Pastor Dan and Julie (those are their names :)) left, and Hannah and I went for a walk so Grandma Pat could take a nap. It was beautiful outside: it was supposed to rain, but I guess God had other plans 🙂 We went and got ice-cream at Stewarts’, eating it on a bench outside of the library.
While we were walking towards the library, we’d passed a girl standing next to the road, looking upset with a distraught expression plastered on her face. I felt like we should stop and ask her if she was okay, but we passed by. Hannah commented that she looked upset. And then, while we were sitting on the bench, we decided we should’ve stopped and talked to her, and we very creepily got up and walked back to where she was standing, looking around street corners and other ways without being able to find her.
I hope she’s okay 😦
Eventually, after traveling to get the mail, we went inside the library, down into the basement where the small museum is. It was much cooler in there, and there were dresses and tea sets on display above old trunks and dusty glass cases.
After that we headed up to the library part of the library and we scanned the books. I stood in one section and just smelled the books, because books smell amazing. I found a mammoth dictionary that’s bigger than the one I have, but obviously I couldn’t take it home with me…which was rather upsetting, for I do love dictionaries.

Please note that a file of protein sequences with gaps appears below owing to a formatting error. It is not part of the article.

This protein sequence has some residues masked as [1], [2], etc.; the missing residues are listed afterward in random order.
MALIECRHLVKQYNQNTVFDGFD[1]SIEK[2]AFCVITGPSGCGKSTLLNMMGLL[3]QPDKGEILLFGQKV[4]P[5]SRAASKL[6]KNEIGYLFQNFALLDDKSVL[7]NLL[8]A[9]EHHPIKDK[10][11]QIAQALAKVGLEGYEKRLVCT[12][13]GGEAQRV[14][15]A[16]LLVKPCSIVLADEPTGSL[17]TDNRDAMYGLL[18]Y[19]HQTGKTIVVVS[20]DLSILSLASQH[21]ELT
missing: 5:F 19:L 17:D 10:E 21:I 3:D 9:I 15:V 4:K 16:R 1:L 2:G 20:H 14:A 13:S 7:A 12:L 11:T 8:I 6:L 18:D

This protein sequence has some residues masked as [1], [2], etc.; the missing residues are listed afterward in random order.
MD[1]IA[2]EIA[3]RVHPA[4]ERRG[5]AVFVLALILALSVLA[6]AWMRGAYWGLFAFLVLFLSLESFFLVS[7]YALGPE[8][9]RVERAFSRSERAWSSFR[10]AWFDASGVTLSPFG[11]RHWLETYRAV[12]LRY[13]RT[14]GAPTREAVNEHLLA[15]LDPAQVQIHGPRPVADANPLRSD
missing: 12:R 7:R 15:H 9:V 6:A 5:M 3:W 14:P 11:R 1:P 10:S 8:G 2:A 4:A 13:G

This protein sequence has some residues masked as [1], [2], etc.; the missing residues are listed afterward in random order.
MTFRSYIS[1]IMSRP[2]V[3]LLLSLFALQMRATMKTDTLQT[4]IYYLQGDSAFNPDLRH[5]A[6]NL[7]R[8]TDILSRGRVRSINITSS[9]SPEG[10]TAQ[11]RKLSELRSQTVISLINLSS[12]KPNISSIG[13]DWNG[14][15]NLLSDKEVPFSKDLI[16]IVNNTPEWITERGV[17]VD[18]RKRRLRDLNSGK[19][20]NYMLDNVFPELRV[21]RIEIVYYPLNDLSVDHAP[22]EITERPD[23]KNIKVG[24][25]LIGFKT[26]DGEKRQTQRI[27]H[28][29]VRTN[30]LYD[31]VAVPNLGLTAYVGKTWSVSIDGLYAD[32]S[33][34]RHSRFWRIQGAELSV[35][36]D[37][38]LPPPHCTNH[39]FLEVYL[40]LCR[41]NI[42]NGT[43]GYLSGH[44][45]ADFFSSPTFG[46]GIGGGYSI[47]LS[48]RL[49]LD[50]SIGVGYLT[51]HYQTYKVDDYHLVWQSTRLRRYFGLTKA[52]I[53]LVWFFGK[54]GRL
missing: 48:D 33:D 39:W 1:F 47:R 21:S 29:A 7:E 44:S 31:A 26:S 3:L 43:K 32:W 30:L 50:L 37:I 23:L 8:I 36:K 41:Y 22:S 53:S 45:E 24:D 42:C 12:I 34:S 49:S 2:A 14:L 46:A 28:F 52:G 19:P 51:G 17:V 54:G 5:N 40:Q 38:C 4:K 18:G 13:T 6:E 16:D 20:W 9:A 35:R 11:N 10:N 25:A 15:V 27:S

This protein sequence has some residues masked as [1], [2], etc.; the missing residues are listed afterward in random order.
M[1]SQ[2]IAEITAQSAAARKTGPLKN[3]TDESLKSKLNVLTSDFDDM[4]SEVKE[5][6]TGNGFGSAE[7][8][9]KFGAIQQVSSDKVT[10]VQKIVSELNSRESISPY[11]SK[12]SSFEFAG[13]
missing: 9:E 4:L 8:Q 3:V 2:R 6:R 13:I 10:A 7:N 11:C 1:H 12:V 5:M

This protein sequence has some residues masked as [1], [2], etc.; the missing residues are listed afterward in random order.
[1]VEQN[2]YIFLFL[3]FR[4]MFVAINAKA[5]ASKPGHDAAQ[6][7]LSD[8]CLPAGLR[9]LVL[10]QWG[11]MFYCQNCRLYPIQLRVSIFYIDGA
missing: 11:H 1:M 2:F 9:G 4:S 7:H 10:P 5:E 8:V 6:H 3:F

After a while we headed back to Grandma Pat’s house (I remember doing laundry but I can’t remember if we did it after or before the walk), and we are grapes in the kitchen and talked some more. Grandma Pat came in eventually, a smile on her face.
At one point, I was holding a bowl of grapes and Hannah took it from me, put it on the island, and gave me one of the biggest hugs I’ve ever received from her. She said it was from Uncle Doug, who’s been in Kuwait for quite some time now, missed by all of us. I hugged her back, saying my hug was from him to her. And it was then, in that moment, that I realized just how loved I am, or maybe not realized the full measure of it, but I realized that I’m so much more loved than I think.
My mother came to the house shortly afterwards to bring me back home to eat dinner before all of us ladies headed out to the movies. Later on we did go to said movies and we watched Moms’ Night Out.